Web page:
As a reader, one of my favorite structures is epistolary writing – the friendly chat of a series of letters (or emails or texts) brings a certain coziness to a story, while preserving a definite curation of information. The writer is writing to a good friend (usually), but at the same time, WRITING (not talking – talking would be more spontaneous), and choosing details and trying to entertain.
Done well, it can be a great romp with a lot of meta. There are built-in layers, and the reader is invited to take part in discovering the bits that are left out because of the conceit that this is just between friends who share a history. (In practice, the good author or authors make sure the reader has the information to figure out just what is going on – the secrets require some work, but the burden upon the reader isn’t too onerous. Just enough pleasant exercise to make the sweetness of the unfolding story taste great.)
In addition, there’s a sense of spying. Yes, yes, we all know what happens to eavesdroppers – they hear no good. But, this is safe prying – we’re allowed the fantasy of being privy to the characters honest and innermost thoughts that were meant to be shared only between intimates. It’s a delicious feeling, really, and no guilt.
Wikipedia says that Pride and Prejudice by Jane Austen may originally have been written in epistolary style in the first drafts; the book we know contains a great many letters that define character and make our protagonist take plot-driving actions. https://en.wikipedia.org/wiki/Epistolary_novel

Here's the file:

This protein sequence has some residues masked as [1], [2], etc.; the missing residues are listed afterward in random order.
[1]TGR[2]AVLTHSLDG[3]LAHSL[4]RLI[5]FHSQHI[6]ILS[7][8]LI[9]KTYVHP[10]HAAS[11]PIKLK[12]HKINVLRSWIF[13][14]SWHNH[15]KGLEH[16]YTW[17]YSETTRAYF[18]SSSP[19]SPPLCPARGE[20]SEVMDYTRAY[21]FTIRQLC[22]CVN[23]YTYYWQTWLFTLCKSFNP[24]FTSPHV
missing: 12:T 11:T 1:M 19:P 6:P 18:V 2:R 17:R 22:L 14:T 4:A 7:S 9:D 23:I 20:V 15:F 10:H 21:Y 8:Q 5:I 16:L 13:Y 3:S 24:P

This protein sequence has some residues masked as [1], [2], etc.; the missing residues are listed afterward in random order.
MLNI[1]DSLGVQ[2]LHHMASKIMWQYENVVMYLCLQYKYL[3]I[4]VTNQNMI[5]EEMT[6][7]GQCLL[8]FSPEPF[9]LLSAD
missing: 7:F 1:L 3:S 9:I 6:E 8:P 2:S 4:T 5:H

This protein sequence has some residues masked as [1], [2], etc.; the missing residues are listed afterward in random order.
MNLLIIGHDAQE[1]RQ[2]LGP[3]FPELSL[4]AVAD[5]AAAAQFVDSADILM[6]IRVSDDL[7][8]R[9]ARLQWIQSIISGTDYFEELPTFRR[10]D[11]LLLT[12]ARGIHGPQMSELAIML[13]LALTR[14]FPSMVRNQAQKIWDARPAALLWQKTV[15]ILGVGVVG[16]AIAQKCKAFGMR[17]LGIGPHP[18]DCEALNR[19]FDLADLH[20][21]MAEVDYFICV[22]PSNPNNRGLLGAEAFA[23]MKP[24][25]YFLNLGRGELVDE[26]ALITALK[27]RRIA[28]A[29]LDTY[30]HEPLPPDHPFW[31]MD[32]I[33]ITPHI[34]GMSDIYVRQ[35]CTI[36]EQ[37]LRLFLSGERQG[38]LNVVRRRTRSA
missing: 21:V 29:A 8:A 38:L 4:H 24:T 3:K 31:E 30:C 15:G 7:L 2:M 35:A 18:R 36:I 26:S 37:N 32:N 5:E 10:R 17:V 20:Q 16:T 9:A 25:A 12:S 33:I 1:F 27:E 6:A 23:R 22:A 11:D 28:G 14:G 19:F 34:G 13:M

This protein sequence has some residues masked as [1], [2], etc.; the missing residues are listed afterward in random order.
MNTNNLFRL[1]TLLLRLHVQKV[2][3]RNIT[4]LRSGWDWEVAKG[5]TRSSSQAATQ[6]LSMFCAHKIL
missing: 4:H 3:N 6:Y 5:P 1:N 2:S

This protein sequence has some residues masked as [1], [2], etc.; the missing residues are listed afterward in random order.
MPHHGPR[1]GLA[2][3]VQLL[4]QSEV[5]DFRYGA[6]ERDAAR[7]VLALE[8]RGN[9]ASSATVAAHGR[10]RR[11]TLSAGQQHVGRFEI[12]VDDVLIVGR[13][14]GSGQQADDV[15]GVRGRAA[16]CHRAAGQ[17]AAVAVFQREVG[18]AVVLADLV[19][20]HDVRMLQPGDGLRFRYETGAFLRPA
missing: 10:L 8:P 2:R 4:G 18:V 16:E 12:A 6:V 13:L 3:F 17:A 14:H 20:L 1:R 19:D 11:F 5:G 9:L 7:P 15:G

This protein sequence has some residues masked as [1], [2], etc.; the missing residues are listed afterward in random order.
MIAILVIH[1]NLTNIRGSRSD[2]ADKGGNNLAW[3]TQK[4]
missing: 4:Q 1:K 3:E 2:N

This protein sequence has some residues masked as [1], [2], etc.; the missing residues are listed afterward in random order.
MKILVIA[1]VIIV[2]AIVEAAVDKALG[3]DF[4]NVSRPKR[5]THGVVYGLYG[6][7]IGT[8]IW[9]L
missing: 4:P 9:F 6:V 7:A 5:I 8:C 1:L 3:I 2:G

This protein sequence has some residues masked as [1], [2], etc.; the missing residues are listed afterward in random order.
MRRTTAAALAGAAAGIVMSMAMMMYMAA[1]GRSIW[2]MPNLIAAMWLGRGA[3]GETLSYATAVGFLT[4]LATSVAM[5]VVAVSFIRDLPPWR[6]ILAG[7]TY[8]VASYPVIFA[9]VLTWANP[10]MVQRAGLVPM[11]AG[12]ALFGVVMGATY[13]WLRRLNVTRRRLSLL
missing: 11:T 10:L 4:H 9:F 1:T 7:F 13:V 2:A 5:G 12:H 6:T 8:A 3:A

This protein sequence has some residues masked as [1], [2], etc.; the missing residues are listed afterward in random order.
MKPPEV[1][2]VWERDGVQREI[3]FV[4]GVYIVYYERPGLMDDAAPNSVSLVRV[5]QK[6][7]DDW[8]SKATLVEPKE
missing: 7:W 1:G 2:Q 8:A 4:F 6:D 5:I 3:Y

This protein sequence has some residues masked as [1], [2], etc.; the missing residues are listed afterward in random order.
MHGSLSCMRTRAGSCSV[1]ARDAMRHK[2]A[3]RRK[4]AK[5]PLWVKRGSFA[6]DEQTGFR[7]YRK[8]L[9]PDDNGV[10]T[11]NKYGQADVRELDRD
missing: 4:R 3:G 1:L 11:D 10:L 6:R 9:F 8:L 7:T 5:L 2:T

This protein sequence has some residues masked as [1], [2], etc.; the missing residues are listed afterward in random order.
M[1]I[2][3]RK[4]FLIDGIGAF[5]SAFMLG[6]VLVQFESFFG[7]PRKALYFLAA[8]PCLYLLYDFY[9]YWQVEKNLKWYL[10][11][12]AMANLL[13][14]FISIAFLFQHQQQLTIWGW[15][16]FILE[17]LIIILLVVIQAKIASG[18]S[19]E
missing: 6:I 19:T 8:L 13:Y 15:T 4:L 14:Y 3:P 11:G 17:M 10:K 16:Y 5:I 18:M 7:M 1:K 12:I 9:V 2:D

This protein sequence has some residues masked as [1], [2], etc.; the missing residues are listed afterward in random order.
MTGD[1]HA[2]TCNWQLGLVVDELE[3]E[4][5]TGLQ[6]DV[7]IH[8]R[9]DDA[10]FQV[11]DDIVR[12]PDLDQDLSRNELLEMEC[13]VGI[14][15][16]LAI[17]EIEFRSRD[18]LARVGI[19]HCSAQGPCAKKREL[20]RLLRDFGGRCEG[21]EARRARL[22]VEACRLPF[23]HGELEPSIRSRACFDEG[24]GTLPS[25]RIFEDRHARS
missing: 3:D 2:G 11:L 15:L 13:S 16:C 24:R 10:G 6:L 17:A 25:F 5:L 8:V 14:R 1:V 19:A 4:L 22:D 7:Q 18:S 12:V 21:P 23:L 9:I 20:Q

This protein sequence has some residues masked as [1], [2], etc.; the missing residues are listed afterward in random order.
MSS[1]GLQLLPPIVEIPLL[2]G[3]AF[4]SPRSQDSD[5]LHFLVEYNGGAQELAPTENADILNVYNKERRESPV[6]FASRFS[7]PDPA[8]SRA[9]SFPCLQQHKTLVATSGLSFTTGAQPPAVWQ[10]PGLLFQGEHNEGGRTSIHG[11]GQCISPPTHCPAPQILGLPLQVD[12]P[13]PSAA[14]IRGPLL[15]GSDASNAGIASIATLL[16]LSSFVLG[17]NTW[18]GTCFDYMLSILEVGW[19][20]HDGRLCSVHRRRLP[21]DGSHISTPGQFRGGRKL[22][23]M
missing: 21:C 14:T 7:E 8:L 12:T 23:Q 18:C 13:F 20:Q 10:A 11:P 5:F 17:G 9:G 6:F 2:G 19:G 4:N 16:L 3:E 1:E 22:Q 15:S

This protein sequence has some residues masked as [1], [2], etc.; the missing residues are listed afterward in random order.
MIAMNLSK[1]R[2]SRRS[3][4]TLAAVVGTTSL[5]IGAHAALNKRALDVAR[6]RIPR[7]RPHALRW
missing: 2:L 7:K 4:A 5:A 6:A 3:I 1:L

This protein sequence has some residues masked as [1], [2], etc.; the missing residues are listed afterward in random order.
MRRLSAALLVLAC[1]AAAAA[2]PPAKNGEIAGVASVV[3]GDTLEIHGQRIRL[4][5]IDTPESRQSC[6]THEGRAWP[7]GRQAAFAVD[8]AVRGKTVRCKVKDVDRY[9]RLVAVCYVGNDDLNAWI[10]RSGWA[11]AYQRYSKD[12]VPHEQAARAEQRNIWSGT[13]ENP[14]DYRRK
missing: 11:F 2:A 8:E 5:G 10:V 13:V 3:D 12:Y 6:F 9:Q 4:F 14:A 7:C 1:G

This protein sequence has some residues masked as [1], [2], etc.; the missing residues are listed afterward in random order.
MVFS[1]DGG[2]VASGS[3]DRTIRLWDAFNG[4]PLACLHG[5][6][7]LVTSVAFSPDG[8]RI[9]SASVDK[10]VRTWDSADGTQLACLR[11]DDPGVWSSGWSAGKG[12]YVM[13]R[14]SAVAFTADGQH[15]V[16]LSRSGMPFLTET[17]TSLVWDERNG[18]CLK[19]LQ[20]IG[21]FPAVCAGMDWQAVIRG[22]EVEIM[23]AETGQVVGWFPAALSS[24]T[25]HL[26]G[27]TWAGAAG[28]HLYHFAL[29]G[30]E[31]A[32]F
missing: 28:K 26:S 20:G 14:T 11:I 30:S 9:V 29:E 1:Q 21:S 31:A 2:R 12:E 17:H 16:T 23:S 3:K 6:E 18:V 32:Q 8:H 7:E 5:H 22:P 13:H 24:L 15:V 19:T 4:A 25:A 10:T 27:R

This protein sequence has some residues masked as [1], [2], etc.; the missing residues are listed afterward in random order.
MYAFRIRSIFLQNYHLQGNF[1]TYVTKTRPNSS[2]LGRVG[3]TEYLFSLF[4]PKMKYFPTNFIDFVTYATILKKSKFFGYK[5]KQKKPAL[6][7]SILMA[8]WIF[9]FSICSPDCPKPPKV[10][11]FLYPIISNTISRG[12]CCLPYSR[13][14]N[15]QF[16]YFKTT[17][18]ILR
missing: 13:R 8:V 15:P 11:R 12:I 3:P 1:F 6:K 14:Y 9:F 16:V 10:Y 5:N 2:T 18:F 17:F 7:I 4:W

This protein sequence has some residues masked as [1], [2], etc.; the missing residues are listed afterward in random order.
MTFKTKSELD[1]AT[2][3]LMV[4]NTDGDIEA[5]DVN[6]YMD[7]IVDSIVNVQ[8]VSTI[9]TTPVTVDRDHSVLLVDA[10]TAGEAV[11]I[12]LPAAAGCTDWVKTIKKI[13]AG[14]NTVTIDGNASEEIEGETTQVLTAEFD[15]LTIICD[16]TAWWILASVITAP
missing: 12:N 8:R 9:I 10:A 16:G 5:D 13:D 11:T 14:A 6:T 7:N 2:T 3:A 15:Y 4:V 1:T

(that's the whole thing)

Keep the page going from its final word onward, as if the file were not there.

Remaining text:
One of my favorite modern epistolary novels is Sorcery and Cecelia or the Enchanted Chocolate Pot: Being the Correspondence of Two Young Ladies of Quality Regarding Various Magical Scandals in London and the Country by Patricia Wrede and Caroline Stevermer. The story started out as a “Letter Game” between the two authors, with Stevermer taking the part of Kate, and Wrede acting as Cecelia – then they wrote letters to each other in character and created the first draft of the story. http://tvtropes.org/pmwiki/pmwiki.php/Literature/SorceryAndCecelia
For some reason, a lot of erotic fiction is also written as letters. The infamous Fanny Hill, by John Cleland, is worth a read. It’s got that chatty feel of an epistolary novel, it’s got historical value, and the love scenes can be tender and silly and greedy and vain.
And of course, novels keep up with technology. Stories written in faxes, emails, texts and even emoji are popping up here and there.
Have you got any favorite novels that employ a good letter? A private missive between two characters made public before the panting public’s eyes? It really is a fun structure to play with, and I’ve always wanted to try an epistolary story.